To job seekers, getting in front of decision-makers appears to be an impossible task.
Employers claim every job posting generates thousands of résumés and that they need an efficient way to cull through them. But have we replaced common sense and good judgment with technology?
Have we taken the “human” out of human resources?
Computer algorithms are ignoring perfectly suitable candidates. We have all heard the tale of the CEO who could not get through his own company’s screening mechanisms. The computer screening process determined even that leader didn’t have the necessary skills to be successful.
Even minimum-wage jobs have set ridiculously high standards. To get a seasonal job at Home Depot or Lowe’s requires filling out questionnaires that take more than 45 minutes. Many of the people who are applying for these types of jobs don’t have computers, let alone computer skills — which aren’t necessary for the job for which they’re applying.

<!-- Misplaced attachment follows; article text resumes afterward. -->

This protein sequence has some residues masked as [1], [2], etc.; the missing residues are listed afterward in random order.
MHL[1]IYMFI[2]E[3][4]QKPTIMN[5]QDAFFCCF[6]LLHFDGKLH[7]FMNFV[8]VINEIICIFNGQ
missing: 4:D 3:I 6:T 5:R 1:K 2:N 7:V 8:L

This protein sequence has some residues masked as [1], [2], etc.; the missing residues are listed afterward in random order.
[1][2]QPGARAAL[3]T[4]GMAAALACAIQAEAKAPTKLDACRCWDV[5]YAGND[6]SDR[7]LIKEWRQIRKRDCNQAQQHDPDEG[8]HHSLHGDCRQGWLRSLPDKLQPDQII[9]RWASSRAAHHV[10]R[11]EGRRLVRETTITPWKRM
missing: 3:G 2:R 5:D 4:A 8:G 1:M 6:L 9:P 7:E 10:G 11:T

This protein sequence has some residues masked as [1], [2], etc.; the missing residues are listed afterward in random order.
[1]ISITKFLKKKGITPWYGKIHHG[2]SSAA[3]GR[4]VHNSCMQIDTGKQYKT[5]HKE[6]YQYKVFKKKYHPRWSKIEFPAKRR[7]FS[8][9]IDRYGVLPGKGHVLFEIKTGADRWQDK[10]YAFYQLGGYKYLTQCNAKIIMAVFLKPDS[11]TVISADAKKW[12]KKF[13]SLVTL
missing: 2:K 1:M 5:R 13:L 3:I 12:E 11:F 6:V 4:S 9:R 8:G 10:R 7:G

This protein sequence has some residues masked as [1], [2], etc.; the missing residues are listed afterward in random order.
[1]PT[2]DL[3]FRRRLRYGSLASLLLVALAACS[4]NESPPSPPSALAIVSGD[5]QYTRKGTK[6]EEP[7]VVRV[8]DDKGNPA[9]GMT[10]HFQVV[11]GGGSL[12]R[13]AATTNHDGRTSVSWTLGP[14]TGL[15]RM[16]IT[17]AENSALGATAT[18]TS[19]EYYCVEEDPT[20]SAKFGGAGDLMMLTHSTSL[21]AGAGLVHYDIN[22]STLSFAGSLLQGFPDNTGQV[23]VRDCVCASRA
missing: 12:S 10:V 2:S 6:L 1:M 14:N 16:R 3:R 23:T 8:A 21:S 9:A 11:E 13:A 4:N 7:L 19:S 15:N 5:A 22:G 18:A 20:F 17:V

Few things in life fit neatly into a multiple-choice question. Most things require a conversation. What happened to the 20-minute interview to access capability and skills?
Job seekers have the right to be frustrated. The system is broken. I’m not suggesting HR eliminate recruiting software. I am suggesting we design broader questions to unearth the information you need for each position to help you make the first cut. Cast a wider net and talk to “atypical” candidates. You might just find they’re a better fit.